iType Golfanalyse at Golf Lounge Hamburg



iTYPE is a questionnaire based on visual perception. iType does not measure intelligence but rather individual characteristics connected to your personality. Therefore, there are no “right” or “wrong” answers. It takes less than 2 minutes to answer the iType test – after completing the test at the counter, your results will be delivered via e-mail.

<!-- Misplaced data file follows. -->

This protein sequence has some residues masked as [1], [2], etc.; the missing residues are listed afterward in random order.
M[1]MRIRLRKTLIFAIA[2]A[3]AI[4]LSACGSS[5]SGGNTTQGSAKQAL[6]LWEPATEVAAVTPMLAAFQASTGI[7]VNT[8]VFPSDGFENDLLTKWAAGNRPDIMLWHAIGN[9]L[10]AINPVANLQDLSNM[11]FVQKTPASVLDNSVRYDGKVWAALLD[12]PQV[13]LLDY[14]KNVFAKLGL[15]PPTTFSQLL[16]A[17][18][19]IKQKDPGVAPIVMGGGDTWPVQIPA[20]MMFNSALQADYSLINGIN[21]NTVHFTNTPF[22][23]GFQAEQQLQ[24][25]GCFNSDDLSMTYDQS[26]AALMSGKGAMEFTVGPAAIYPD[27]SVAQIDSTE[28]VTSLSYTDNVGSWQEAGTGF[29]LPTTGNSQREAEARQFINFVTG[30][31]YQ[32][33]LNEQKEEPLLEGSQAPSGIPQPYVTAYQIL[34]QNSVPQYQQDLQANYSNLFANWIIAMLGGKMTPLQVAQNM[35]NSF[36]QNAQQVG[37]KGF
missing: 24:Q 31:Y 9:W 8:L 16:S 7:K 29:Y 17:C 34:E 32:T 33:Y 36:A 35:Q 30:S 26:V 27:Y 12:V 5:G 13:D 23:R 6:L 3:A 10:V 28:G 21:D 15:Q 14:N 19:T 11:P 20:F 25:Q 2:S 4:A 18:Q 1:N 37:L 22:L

We aren’t golf coaches; we are personality-pros. The combination of both turns you into a successful golfing personality, because those who are aware of their own preferences, typical characteristics, and character traits and know their habits are at least “mentally” well prepared for a golfing career. Your golf coach (who, by the way, also knows what training would be best for you based on your personal information) will then take care of the proper drive and the correct technique. If you are aware of your own strengths and know how you react when you are under pressure and what may make you lose your patience, you will be able to better adapt to different golfing situations. There are certain rules and tournament regulations you need to comply with when it comes to golf. At the same time, a certain amount of etiquette is demanded, and every golf course has its own informal rules on top of that. One might think that this is pretty easy and obvious! It’s not, however, and countless examples of conflicting situations prove it: everyone has their own internal conflict if things don’t go as planned. The desperate argument with the coach who, once again, demands more than what you think might be possible. Or a dispute with one of the fellow players at the tee, the ballage or a drop off the course. Whatever it may be – if it doesn’t go as planned, it makes sense to take a look at one’s own personality in order to understand what is happening right now in that moment. Which metaprogram just started the autopilot mode? What could you possibly do to control and lead that situation (in a better way)? Of course, it also won’t hurt to understand the point of view of your opponent and to realize that otherness does not equal malice.